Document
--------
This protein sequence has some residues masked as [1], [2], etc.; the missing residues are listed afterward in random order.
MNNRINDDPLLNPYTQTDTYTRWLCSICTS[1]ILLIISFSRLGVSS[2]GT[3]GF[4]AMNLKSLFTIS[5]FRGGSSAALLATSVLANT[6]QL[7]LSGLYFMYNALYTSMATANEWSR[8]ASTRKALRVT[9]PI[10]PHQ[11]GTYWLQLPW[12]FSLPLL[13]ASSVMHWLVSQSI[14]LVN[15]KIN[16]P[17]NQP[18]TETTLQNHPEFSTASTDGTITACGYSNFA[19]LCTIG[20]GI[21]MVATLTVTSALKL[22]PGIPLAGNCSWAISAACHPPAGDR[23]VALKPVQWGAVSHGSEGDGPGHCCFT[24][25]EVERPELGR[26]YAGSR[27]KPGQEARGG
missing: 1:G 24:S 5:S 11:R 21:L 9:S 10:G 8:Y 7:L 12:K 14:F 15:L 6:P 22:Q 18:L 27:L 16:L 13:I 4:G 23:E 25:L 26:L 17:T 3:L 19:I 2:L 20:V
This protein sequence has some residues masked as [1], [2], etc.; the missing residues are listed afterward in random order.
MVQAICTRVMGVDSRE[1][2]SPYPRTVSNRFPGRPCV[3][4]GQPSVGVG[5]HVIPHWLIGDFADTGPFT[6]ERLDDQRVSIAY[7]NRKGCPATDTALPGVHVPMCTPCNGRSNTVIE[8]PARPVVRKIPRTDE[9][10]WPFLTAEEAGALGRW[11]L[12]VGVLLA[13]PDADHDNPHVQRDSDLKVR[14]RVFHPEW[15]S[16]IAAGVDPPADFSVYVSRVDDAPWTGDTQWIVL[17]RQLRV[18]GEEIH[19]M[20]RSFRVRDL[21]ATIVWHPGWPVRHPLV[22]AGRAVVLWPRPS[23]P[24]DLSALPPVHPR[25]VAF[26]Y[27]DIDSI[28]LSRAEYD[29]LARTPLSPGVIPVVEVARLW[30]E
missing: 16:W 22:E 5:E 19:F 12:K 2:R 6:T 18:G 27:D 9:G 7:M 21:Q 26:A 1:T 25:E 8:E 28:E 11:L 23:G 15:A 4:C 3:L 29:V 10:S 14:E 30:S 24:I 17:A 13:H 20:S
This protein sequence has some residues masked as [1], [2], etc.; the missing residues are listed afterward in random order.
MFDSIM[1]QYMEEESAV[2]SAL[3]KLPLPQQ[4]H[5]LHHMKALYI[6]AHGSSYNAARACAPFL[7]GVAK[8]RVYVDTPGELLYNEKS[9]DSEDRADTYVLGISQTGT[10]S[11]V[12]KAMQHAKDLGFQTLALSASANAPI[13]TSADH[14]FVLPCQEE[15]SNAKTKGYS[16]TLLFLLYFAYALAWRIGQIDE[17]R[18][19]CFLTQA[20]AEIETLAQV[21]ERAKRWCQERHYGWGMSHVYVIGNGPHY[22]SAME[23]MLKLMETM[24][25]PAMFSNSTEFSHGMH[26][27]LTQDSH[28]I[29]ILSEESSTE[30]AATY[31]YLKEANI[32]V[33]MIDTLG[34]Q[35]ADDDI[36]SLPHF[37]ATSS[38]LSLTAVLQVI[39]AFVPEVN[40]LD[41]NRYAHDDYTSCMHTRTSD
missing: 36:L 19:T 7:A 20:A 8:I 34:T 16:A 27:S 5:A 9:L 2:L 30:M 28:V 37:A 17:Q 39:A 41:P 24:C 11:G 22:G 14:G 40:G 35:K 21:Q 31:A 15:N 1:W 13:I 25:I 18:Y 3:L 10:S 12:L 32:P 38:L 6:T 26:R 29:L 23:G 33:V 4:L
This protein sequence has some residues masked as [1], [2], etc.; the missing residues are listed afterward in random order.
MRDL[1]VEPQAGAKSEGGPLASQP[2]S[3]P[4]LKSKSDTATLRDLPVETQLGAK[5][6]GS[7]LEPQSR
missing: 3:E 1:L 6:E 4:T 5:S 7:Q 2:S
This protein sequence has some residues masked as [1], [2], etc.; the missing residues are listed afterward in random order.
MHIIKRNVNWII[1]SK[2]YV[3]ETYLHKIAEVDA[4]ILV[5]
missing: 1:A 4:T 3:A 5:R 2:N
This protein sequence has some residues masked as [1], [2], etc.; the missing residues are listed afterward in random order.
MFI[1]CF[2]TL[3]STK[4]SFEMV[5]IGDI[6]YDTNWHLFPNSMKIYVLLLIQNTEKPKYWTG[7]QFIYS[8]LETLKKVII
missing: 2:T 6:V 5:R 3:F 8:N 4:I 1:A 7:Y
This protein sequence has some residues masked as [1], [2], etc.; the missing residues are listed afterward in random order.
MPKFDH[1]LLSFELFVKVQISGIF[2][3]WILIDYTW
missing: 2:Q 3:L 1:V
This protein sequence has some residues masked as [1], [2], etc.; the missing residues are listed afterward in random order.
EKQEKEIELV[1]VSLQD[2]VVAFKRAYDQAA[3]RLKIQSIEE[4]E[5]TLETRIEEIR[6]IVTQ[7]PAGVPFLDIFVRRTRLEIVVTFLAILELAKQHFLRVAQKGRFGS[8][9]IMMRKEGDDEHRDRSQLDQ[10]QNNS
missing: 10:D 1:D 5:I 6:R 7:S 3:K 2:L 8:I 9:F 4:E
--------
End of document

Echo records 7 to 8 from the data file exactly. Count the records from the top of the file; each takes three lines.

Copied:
This protein sequence has some residues masked as [1], [2], etc.; the missing residues are listed afterward in random order.
MPKFDH[1]LLSFELFVKVQISGIF[2][3]WILIDYTW
missing: 2:Q 3:L 1:V
This protein sequence has some residues masked as [1], [2], etc.; the missing residues are listed afterward in random order.
EKQEKEIELV[1]VSLQD[2]VVAFKRAYDQAA[3]RLKIQSIEE[4]E[5]TLETRIEEIR[6]IVTQ[7]PAGVPFLDIFVRRTRLEIVVTFLAILELAKQHFLRVAQKGRFGS[8][9]IMMRKEGDDEHRDRSQLDQ[10]QNNS
missing: 10:D 1:D 5:I 6:R 7:S 3:K 2:L 8:I 9:F 4:E